Visitors to Astoria, Oregon, and even some residents, mistakenly refer to the Astor Column as the Astoria Tower. It is most definitely not a tower. It is a column, patterned after Trajan column in Rome, designed by architect Electus Ritchfield. The exterior is decorated with a mural originally painted by Italian artist Atillio Pusterla. As it spirals up the column, the frieze depicts scenes from Oregon history. The Astor Column was dedicated in 1926. It is the world's only large piece of memorial architecture made of reinforced concrete with a pictorial frieze in sgraffito technique.

The Astor Column rises 125 feet at the top of Coxcomb hill. The visitor who climbs the 164 steps is rewarded with a breathtaking view from the Pacific Ocean up the Columbia River as far as Tongue Point, a promontory jutting into the river, as well as the area countryside with its tide lands and hills, divided by two feeders, Youngs River and the Lewis & Clark River.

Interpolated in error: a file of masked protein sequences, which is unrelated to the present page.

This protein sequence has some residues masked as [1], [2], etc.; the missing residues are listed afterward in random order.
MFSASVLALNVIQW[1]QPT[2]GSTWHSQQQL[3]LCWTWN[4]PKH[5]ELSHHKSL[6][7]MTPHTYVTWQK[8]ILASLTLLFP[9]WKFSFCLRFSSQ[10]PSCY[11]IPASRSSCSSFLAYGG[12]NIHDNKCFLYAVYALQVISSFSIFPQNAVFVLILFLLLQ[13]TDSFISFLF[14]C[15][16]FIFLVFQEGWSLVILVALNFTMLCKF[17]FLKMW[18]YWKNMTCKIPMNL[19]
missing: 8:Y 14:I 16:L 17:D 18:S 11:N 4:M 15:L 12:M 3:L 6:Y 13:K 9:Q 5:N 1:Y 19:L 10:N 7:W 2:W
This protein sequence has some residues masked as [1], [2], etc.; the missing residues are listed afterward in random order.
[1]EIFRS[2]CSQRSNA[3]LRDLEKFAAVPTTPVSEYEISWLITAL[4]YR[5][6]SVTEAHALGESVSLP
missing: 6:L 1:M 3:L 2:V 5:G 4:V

At the base of the column is a bronze relief map of the area. A shallow X, refreshed every few years or so, marks where I grew up. A plaque commemorates the first cable television transmission in 1948. There is also a replica of Clatsop canoe in honor of Chief Concomoly, leader of the Clatsop Indians who greeted the first whites to come to the area to establish a fur trading post.

In 1995 a two-year project column restoration project commenced. Over the years weather and salt air took their toll, dimming the mural to the point where the images were hardly distinguishable. Internationally renowned experts cleaned, reconstructed and restored the frieze to its original beauty.

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